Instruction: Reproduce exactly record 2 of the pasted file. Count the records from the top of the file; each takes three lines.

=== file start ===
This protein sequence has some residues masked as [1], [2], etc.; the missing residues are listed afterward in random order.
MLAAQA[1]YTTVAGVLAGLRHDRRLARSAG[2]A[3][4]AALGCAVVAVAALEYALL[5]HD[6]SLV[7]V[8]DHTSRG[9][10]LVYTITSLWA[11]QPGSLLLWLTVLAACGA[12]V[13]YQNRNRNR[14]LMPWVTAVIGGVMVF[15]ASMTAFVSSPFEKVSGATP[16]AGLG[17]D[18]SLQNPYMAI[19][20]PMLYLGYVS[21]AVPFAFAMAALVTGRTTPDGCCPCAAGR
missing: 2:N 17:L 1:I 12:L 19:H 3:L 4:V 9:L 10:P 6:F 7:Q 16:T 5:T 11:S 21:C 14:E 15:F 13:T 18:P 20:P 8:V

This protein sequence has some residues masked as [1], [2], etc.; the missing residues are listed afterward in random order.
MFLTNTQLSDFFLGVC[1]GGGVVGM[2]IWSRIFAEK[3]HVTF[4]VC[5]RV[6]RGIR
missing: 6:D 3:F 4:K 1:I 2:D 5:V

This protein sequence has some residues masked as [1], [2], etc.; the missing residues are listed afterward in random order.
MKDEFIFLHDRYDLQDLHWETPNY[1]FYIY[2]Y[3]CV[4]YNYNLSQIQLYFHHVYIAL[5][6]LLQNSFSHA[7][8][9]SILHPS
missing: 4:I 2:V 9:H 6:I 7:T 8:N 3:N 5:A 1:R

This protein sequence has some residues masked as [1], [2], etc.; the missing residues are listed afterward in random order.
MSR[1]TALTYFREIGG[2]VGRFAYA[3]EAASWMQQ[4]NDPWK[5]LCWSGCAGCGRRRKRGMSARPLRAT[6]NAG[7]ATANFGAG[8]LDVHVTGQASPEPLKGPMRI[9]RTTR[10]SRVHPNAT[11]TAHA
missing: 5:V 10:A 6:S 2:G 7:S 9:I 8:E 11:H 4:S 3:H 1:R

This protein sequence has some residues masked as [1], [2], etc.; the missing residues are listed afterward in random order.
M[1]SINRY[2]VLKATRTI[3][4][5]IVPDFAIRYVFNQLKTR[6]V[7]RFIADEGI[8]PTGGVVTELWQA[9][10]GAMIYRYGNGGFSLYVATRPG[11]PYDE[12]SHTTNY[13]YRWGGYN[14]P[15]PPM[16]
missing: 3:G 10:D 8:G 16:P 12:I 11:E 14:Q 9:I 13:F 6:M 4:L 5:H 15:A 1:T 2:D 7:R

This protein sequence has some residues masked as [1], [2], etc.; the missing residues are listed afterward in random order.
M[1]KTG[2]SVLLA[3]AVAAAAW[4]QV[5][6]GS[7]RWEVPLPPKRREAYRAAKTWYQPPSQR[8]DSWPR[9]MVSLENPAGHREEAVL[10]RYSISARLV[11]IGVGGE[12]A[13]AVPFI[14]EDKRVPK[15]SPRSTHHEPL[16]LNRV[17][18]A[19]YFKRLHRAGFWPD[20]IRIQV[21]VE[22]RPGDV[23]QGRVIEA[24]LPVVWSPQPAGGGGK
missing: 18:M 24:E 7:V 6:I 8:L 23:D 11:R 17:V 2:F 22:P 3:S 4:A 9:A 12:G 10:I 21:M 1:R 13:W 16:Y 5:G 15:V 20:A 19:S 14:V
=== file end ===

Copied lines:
This protein sequence has some residues masked as [1], [2], etc.; the missing residues are listed afterward in random order.
MFLTNTQLSDFFLGVC[1]GGGVVGM[2]IWSRIFAEK[3]HVTF[4]VC[5]RV[6]RGIR
missing: 6:D 3:F 4:K 1:I 2:D 5:V